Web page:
According to news reports, the Justice Department is preparing to ask a federal judge to stay her ruling ending enforcement of the Pentagon's "Don't Ask, Don't Tell" policy banning gays in the military. But my sources insist that, as of last night, the White House, meaning President Obama, had not signed off on that course of action even though the Justice Department sent the White House a legal brief in near-record time.
Perhaps the decision has been made by now, but the last time I checked, senior officials were still debating both what to do and how to do it, cognizant that an appeal of the ruling could turn the party's activist base from petulant to pissed off in a matter of seconds.
There are no neat delineations in the universe of who is arguing for what, but there are several schools of thought about what Obama should do.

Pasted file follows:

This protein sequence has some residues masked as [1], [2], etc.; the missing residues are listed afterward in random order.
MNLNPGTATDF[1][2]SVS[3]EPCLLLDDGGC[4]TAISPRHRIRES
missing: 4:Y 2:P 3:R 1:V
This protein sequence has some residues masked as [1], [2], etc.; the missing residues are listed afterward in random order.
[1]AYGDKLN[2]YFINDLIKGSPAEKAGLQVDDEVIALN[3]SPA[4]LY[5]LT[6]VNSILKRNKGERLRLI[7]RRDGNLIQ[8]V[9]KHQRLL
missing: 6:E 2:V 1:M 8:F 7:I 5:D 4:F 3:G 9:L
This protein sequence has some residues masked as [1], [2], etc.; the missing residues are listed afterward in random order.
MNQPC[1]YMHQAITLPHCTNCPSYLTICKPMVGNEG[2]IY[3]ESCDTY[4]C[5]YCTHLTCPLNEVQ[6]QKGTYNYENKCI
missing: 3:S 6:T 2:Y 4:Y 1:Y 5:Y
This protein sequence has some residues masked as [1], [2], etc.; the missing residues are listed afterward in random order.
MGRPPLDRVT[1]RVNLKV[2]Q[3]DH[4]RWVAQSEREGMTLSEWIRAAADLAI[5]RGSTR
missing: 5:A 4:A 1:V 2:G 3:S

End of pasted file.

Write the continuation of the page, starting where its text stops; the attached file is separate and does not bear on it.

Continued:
One group of advisers thinks that he needs to appeal the ruling because he can't get rid of "Don't Ask, Don't Tell" without the Pentagon, and the Pentagon is liable to gum up the works if it thinks the administration wants to dispense with the previously agreed upon timetable, which includes the completion of a major Department of Defense study about integration. A corollary argument here is that the National Security Staff is acutely aware of how difficult the military and Pentagon civilians can make life for the president in many unrelated endeavors. This group believes that if Democrats are successful in the Illinois, Delaware, and West Virginia Senate races -- not an impossible scenario by any means -- that Senate could very well schedule a clean and clear vote in a rump session.